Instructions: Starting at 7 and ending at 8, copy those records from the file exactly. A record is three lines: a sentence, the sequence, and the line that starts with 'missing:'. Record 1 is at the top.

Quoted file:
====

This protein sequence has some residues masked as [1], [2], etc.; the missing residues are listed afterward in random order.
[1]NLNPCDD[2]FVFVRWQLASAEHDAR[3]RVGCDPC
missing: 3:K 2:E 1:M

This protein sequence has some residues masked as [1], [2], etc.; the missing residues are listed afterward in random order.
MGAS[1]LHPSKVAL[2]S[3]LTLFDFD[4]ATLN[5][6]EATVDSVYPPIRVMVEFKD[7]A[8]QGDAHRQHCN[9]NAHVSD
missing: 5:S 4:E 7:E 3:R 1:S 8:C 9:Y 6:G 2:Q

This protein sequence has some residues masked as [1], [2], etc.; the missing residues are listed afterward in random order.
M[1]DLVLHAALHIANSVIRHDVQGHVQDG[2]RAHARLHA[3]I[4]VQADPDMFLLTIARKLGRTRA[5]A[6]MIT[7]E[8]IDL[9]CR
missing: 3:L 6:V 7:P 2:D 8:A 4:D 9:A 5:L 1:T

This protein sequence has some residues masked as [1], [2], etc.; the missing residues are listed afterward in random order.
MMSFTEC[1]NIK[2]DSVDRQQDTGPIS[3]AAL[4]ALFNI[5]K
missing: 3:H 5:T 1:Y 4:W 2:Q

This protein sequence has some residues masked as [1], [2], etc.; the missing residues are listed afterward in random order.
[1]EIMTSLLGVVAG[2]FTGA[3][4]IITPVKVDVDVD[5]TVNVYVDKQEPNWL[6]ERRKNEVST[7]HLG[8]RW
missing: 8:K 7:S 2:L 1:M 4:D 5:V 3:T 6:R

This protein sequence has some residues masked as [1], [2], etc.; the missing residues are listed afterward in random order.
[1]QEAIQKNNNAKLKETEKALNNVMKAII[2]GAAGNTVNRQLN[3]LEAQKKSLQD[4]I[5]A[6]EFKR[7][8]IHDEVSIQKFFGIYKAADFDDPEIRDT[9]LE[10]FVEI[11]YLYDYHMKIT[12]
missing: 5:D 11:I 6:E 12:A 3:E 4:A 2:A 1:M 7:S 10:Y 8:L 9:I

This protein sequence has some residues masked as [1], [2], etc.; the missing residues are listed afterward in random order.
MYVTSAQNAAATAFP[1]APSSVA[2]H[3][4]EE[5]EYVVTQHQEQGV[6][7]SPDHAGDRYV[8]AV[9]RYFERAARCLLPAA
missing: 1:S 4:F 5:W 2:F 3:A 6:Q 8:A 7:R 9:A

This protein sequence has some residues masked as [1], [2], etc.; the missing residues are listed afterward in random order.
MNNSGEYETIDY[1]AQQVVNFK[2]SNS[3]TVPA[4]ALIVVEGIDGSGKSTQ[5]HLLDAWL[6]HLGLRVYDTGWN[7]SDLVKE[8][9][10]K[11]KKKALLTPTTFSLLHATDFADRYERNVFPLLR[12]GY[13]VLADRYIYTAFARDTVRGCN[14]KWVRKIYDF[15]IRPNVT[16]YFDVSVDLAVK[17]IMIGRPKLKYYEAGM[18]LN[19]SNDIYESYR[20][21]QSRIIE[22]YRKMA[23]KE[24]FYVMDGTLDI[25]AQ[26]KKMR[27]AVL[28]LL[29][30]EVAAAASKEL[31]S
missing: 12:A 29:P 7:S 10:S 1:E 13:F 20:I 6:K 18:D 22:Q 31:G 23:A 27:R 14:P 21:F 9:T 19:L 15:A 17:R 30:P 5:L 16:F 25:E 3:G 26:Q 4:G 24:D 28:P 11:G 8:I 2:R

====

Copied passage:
This protein sequence has some residues masked as [1], [2], etc.; the missing residues are listed afterward in random order.
MYVTSAQNAAATAFP[1]APSSVA[2]H[3][4]EE[5]EYVVTQHQEQGV[6][7]SPDHAGDRYV[8]AV[9]RYFERAARCLLPAA
missing: 1:S 4:F 5:W 2:F 3:A 6:Q 8:A 7:R 9:A

This protein sequence has some residues masked as [1], [2], etc.; the missing residues are listed afterward in random order.
MNNSGEYETIDY[1]AQQVVNFK[2]SNS[3]TVPA[4]ALIVVEGIDGSGKSTQ[5]HLLDAWL[6]HLGLRVYDTGWN[7]SDLVKE[8][9][10]K[11]KKKALLTPTTFSLLHATDFADRYERNVFPLLR[12]GY[13]VLADRYIYTAFARDTVRGCN[14]KWVRKIYDF[15]IRPNVT[16]YFDVSVDLAVK[17]IMIGRPKLKYYEAGM[18]LN[19]SNDIYESYR[20][21]QSRIIE[22]YRKMA[23]KE[24]FYVMDGTLDI[25]AQ[26]KKMR[27]AVL[28]LL[29][30]EVAAAASKEL[31]S
missing: 12:A 29:P 7:S 10:S 1:E 13:F 20:I 6:K 18:D 22:Q 31:G 23:A 27:R 14:P 21:F 9:T 19:L 15:A 17:R 30:P 5:L 16:F 25:E 3:G 26:Q 4:G 24:D 28:P 11:G 8:I 2:R